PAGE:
As for my “regular” All Seasons Portfolio, the one I am trading on DEGIRO, this also traded almost completely sideways in the same manner as my eToro portfolio.
My asset allocation remained in February tilted to benefit from rising inflation and rising rates as my bond allocation has been lower than aimed, and I have been overweight in gold and commodities.
If you check out the below chart to the left, the stability of an All Seasons Portfolio has really stood out in February 2022. It is clearly visible who stocks (the S&P 500 used here as a comparison as the green line) has seen quite deep drawdowns and lost about 10% over the last three months.
Looking at individual assets, commodities, gold, and Bitcoin were the main drivers on the positive side, with stocks and fixed income trading just slightly down.
Adding also the 3-month chart here below, there has been an increasing divergence between asset classes with the inflation-hedges on top.
Lastly, as usual, here is the table of my ETFs and the changes laid out in table form.
|ETF||Name||Asset Class||2022-01-31||2022-02-28||Change (portfolio)|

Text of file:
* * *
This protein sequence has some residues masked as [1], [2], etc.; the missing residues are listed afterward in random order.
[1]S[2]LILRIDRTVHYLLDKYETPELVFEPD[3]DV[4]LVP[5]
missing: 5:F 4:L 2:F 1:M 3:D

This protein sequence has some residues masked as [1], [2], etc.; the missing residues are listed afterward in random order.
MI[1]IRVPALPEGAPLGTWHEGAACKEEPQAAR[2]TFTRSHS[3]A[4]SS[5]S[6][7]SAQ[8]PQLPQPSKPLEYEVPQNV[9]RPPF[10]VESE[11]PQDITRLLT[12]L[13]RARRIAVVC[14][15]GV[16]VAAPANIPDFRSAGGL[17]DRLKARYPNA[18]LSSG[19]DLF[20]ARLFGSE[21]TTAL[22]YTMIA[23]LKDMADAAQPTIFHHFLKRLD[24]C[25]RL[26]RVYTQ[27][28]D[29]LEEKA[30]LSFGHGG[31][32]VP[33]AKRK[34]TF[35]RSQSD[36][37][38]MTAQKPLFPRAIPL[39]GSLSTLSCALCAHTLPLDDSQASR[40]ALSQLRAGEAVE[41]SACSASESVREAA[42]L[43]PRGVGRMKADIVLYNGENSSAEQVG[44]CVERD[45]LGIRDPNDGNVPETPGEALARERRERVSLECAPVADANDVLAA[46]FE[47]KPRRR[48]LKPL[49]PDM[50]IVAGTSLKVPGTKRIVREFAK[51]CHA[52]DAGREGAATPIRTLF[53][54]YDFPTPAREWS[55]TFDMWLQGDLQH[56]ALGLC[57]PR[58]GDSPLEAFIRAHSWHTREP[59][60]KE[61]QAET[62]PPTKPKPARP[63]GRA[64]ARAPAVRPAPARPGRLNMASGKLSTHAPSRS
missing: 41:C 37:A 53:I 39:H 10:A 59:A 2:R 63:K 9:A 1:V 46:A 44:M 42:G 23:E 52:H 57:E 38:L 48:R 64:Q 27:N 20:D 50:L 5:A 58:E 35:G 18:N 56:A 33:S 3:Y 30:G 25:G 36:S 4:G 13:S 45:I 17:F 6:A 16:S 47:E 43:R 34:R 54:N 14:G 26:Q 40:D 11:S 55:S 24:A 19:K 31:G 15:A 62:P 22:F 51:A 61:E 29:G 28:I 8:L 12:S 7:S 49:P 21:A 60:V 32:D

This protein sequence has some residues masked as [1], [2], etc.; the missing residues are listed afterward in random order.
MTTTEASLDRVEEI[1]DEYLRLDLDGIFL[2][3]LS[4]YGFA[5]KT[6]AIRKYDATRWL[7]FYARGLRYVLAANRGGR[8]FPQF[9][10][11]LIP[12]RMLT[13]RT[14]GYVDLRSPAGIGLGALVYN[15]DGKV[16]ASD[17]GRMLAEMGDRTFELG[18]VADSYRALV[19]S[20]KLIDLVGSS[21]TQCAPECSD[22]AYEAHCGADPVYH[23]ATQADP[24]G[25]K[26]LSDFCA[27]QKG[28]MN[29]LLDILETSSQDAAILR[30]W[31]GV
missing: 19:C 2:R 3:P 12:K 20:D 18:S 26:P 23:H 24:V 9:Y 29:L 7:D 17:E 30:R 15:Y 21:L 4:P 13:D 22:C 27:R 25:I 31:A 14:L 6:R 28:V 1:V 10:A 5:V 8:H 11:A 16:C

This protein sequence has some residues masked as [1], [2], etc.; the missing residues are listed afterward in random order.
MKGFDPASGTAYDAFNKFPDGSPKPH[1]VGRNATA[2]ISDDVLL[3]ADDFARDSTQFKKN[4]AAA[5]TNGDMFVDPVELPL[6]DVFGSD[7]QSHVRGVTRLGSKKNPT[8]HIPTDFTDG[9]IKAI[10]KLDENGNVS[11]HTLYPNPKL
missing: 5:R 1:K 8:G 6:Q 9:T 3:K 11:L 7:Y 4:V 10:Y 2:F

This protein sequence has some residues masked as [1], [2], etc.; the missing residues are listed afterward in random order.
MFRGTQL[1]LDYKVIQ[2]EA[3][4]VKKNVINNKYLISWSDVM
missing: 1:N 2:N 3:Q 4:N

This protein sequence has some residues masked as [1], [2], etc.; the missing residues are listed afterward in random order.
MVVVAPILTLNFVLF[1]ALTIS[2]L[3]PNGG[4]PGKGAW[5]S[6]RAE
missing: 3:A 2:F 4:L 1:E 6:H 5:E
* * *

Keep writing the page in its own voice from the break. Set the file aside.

|UIMB||UBS LFS Bloomberg TIPS 10+ UCI ETF(USD)Ad||TIPS||€539.00||€502.95||-6.69%|
|DTLE||iShares $ Treasury Bd 20+yr UCITS ETF EUR Hgd Dist||Long-Term Government Bonds||€913.44||€876.48||-4.05%|
|IGLE||iShares Global Govt Bond UCITS ETF EUR Hedged Dist||Long-Term Government Bonds||€620.49||€608.88||-1.87%|
|3TYL||Wisdomtree Us Treasuries 10Y 3X Daily Le||Long-Term Government Bonds||€218.50||€207.92||-4.84%|
|M9SA||Market Access Rogers Int Com Index UCITS ETF||Commodities||€457.92||€476.64||4.09%|
|FLXG||Franklin LibertyQ Global Equity SRI UCITS ETF||Stocks||€757.94||€0.00||-100.00%|
|JPGL||JPM Global Equity Multi-Factor UCITS ETF - USD acc||Stocks||€763.05||€1,493.72||95.76%|
|VOOL||Lyxor S&P 500 VIX Futures Enhcd Roll UCITS ETF A||VIX||€28.26||€109.59||287.79%|
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We’ll catch up soon for the March update!